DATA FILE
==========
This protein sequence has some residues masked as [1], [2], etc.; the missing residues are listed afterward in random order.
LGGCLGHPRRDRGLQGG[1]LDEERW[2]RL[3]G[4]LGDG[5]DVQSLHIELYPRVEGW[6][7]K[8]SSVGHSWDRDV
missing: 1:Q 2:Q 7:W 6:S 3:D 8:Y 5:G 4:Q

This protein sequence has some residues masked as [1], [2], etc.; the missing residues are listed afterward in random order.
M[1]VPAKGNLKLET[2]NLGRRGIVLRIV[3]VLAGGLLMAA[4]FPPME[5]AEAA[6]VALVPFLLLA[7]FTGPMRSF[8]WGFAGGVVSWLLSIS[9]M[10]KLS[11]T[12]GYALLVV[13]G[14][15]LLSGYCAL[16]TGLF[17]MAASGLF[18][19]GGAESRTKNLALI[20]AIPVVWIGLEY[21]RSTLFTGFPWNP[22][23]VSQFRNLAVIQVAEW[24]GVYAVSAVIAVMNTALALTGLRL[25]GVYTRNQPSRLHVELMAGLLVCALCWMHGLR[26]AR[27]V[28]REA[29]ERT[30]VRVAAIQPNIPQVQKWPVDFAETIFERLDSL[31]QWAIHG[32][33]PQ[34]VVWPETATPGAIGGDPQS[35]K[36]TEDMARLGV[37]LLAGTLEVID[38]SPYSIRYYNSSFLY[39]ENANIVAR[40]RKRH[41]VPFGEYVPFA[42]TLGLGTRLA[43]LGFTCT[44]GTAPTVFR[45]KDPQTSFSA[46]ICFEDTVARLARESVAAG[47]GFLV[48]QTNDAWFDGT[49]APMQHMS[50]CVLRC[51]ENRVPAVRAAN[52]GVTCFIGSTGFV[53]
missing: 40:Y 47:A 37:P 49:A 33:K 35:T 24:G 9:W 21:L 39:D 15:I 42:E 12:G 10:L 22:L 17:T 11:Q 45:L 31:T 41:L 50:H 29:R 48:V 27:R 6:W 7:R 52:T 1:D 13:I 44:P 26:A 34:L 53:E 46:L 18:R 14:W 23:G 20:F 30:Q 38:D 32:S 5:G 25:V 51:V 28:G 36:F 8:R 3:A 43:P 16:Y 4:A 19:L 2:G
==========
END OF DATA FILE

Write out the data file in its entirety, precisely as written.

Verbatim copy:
This protein sequence has some residues masked as [1], [2], etc.; the missing residues are listed afterward in random order.
LGGCLGHPRRDRGLQGG[1]LDEERW[2]RL[3]G[4]LGDG[5]DVQSLHIELYPRVEGW[6][7]K[8]SSVGHSWDRDV
missing: 1:Q 2:Q 7:W 6:S 3:D 8:Y 5:G 4:Q

This protein sequence has some residues masked as [1], [2], etc.; the missing residues are listed afterward in random order.
M[1]VPAKGNLKLET[2]NLGRRGIVLRIV[3]VLAGGLLMAA[4]FPPME[5]AEAA[6]VALVPFLLLA[7]FTGPMRSF[8]WGFAGGVVSWLLSIS[9]M[10]KLS[11]T[12]GYALLVV[13]G[14][15]LLSGYCAL[16]TGLF[17]MAASGLF[18][19]GGAESRTKNLALI[20]AIPVVWIGLEY[21]RSTLFTGFPWNP[22][23]VSQFRNLAVIQVAEW[24]GVYAVSAVIAVMNTALALTGLRL[25]GVYTRNQPSRLHVELMAGLLVCALCWMHGLR[26]AR[27]V[28]REA[29]ERT[30]VRVAAIQPNIPQVQKWPVDFAETIFERLDSL[31]QWAIHG[32][33]PQ[34]VVWPETATPGAIGGDPQS[35]K[36]TEDMARLGV[37]LLAGTLEVID[38]SPYSIRYYNSSFLY[39]ENANIVAR[40]RKRH[41]VPFGEYVPFA[42]TLGLGTRLA[43]LGFTCT[44]GTAPTVFR[45]KDPQTSFSA[46]ICFEDTVARLARESVAAG[47]GFLV[48]QTNDAWFDGT[49]APMQHMS[50]CVLRC[51]ENRVPAVRAAN[52]GVTCFIGSTGFV[53]
missing: 40:Y 47:A 37:P 49:A 33:K 35:T 24:G 9:W 21:L 39:D 15:I 42:E 12:G 10:L 22:L 17:T 11:Q 45:L 31:T 41:L 50:H 29:R 48:V 27:R 6:W 7:R 52:T 1:D 13:I 44:P 26:A 34:L 53:E 46:L 18:R 14:W 23:G 20:F 30:Q 38:D 32:S 5:G 25:V 51:V 28:G 36:F 8:R 3:A 43:P 16:Y 4:A 19:L 2:G